Hailing from the seaside town of Brighton in the U.K, since they released their first full length album, ‘Never Happy, Ever After’ in 2015, As It Is have cemented themselves as real frontrunners in the pop punk scene. On May 17th, they released the first single The Wounded World from their upcoming album ‘The Great Depression’ debuting both a new sound, and a new look. Prior to the albums release, we chatted with frontman Patty Walters about the message behind the album, the band’s new look and the stigma around mental health.

emo2

As he was sipping on a decaf coffee and enjoying a day off from Warped Tour in Little Rock, Arkansas, I first asked Patty how the two new songs were being received, and if one was being received ‘better’ than the other. “We released The Wounded World first and foremost because The Stigma (Boys Don’t Cry) takes a little bit more time to build as a song. We just thought The Wounded World was an all and out rock song that was going to get people’s attention.” He continued on to say “It’s been kind of neck and neck in terms of streams, and views and reactions. It took us a little by surprise that Boys Don’t Cry has done just as well as it has and it’s so well-received live. They’ve both been going down really well.

The first single, The Wounded World has such a loaded song title, and I asked Patty what exactly it meant to him. “The record as a whole is about the potential societal romanticisation of depression and mental health, whether we are not doing enough, or too much of a detrimental thing. That song in particular is about society in a larger view. It’s about how were so polarised, are opinions, our facts are different, it’s seemingly impossible to find common ground with someone you don’t have similarities with.” Patty also went on to say “we’re ultimately not able as a world to heal in regards to mental health but anything in between. We need to learn to listen to each other again and stop rejecting the opinions and alternative facts of other people. We need to come together as a people instead of separating ourselves by labels.

There’s a poster in a few scenes of The Wounded World which you can view here that the band auctioned off that featured some real life comments from fans on a picture of Patty with his new black hair on his Instagram and I asked him how he deals with those sorts of comments. “It’s interesting, the way I personally reacted to that was, I have a pretty thick skin, I’ve been in the public eye for about 5 years now. I’ve heard anything and everything said about me whether true or untrue and I didn’t think much of it.” He went on to say how his bandmates guitarist and vocalist Ben Langford-Biss, bassist Alistair Testo and drummer Patrick Foley, and the band management reacted to the comments. “They were quite annoyed about the response so we chose to make the parody tabloid poster and put it in the music video and then auctioned it off to an anti-bullying charity.” Finally he said “I don’t condone bullying, if it’s happening to anyone else it’s disgusting. Just because I can take it doesn’t mean that it’s acceptable. I think ultimately it was a fun way or turning a negative into a positive.”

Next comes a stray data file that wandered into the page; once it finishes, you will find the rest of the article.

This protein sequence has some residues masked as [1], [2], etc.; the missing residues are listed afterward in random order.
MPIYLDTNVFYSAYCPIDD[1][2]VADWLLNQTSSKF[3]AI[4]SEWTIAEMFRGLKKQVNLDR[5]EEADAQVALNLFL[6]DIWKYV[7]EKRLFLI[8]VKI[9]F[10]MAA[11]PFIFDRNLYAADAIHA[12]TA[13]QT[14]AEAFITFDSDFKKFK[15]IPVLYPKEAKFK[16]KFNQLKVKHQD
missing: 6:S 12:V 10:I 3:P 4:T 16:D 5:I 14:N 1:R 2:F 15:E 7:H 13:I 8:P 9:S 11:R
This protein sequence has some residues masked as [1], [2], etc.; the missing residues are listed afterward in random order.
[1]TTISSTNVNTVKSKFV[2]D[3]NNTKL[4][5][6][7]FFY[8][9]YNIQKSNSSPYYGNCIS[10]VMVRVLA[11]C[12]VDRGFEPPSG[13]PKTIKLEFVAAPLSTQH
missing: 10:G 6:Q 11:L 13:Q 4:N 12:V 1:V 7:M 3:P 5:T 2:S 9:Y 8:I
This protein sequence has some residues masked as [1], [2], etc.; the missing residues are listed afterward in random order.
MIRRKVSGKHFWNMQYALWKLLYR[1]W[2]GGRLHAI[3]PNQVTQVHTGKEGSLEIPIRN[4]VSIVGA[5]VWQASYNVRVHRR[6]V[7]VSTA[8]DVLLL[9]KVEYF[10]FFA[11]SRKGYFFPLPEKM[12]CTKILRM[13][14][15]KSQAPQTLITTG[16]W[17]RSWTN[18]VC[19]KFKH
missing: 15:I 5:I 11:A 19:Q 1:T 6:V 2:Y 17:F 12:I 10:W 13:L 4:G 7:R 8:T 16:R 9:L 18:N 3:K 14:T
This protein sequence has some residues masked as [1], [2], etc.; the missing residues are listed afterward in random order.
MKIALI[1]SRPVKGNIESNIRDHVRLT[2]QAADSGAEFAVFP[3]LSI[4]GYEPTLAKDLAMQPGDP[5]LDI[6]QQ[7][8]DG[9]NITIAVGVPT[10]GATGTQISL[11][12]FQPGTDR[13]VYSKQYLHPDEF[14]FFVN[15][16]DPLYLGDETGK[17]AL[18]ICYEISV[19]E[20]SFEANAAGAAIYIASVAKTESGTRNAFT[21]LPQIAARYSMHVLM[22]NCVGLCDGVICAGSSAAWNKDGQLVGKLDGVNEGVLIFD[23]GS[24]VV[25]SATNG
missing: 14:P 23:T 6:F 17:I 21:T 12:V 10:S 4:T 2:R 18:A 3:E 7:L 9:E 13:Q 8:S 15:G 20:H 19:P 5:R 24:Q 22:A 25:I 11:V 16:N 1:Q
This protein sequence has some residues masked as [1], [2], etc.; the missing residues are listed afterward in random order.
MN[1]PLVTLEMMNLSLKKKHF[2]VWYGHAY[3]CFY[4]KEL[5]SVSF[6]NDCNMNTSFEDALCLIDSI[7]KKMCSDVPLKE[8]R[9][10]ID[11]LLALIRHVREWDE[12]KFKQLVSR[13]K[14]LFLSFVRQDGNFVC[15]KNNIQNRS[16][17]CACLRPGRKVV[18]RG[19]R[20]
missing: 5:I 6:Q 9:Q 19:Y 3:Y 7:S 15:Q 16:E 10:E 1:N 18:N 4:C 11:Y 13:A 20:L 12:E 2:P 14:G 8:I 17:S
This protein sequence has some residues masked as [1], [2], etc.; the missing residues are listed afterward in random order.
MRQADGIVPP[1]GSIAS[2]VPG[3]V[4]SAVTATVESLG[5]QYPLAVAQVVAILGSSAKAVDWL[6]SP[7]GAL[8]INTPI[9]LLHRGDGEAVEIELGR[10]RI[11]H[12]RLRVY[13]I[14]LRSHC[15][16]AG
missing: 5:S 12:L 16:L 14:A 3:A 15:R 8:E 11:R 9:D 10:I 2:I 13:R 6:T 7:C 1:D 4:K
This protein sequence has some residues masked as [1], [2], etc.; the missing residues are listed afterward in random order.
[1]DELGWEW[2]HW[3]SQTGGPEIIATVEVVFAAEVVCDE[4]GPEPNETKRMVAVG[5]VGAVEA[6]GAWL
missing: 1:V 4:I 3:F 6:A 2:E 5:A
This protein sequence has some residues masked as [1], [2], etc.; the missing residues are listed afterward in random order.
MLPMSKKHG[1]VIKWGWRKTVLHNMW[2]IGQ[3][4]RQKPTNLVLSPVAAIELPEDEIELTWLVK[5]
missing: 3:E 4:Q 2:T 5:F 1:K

Next we turned the conversation to the newest single The Stigma (Boys Don’t Cry) and what the message behind the track is. “We saw such a response from the male and male identifying community at our shows, talking about my mental health, their mental health. How there is a stigma behind toxic masculinity, and being vulnerable and being human just like everybody else. We’re taught to man up and taught to grow a pair.” “It’s about gender roles and societal expectations and really just rejecting conformity in that sense and doing what’s best for you and only yourself.” We also talked about the music video, and whose idea it was. “That’s really interesting, we worked with Josh and Dan of Our World Is Grey and we’ve worked with them on a number of videos in the past. The whole kind of brief was us in the band, our manager and Josh & Dan. Both videos were filmed a day apart. We actually shot The Stigma first but released it second.